Gov. Charlie Crist is moving in the right direction now that he has left the Republican Party and freed himself from pandering to its conservative base. Last week, the independent candidate for the U.S. Senate eased his stance on Cuba. Then he said he no longer supports Florida's ban on gay couples adopting children. Crist's transformation may be about politics. But the governor is lending his voice to decency and moving Florida forward.
Crist embraced President Barack Obama's decision last year to relax travel barriers for Cuban-Americans who wish to visit their relatives on the island. Crist supports the Democratic administration's decision to retain the trade embargo, but to allow Cuban-Americans to freely visit relatives on the island and to send money. Former President George W. Bush imposed tough restrictions limiting family visits to one every three years. He also limited how much money Cuban-Americans could send.
Bush's restrictions were an affront to the right Americans have to travel freely and without government interference. They also kept families apart, adding to the misery that Cubans have suffered for generations. Bush also handed Cuba's communist government a public relations opportunity to blame the United States for splitting up Cuban families and denying them access to much needed cash. If Crist's position wins him votes or campaign contributions, it will be a recognition that the old restrictions aimed at Cuba have failed and that it is time for a new direction.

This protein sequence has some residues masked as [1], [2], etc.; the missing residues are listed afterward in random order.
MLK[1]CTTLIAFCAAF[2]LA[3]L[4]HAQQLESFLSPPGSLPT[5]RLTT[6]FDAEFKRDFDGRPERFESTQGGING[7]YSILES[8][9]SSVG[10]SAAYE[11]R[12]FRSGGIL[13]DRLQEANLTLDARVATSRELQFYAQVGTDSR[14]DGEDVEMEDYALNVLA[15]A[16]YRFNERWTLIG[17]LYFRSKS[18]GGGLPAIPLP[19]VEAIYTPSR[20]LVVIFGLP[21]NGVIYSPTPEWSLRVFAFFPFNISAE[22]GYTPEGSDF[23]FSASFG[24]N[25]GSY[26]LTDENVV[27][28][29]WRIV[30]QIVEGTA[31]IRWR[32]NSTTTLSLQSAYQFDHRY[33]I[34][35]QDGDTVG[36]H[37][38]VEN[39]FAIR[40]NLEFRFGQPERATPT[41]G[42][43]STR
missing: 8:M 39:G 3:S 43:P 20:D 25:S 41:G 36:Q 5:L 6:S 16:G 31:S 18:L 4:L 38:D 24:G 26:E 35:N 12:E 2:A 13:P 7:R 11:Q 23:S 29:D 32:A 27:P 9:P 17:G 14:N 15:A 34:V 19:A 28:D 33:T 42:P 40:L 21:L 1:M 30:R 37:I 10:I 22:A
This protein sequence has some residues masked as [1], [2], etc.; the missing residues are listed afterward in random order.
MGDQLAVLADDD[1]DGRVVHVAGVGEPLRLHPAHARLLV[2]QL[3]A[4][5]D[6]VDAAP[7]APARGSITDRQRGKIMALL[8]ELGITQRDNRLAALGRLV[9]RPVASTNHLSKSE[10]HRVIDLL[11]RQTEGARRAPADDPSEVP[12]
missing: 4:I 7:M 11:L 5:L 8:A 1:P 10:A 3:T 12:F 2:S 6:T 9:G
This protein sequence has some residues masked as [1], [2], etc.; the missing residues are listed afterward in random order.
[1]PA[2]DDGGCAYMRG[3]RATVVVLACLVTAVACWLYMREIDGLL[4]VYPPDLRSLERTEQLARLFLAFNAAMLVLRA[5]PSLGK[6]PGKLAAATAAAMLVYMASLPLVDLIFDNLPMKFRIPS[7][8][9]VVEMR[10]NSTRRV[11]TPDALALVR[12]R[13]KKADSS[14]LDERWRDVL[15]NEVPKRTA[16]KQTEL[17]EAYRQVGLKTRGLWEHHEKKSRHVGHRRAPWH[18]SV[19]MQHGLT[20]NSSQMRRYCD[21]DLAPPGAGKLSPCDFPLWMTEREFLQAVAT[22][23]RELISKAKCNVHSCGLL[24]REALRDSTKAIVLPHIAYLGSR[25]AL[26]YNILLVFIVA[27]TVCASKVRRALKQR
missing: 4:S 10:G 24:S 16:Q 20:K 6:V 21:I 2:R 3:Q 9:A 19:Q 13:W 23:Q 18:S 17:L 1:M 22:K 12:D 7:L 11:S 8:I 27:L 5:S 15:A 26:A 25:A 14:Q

The governor pivoted again on gay rights. He no longer supports Florida's blanket ban against gay couples from adopting children, the only such prohibition in the country. Crist said he now favors allowing judges to make those decisions on "a case-by-case basis." That is the practical, decent thing to do. With some 19,000 children in foster care, the state should be doing everything it can to find these children strong, safe and permanent homes. Detractors may dismiss Crist as a political opportunist. But it is good to see him use the opportunity of a U.S. Senate race to move toward the middle.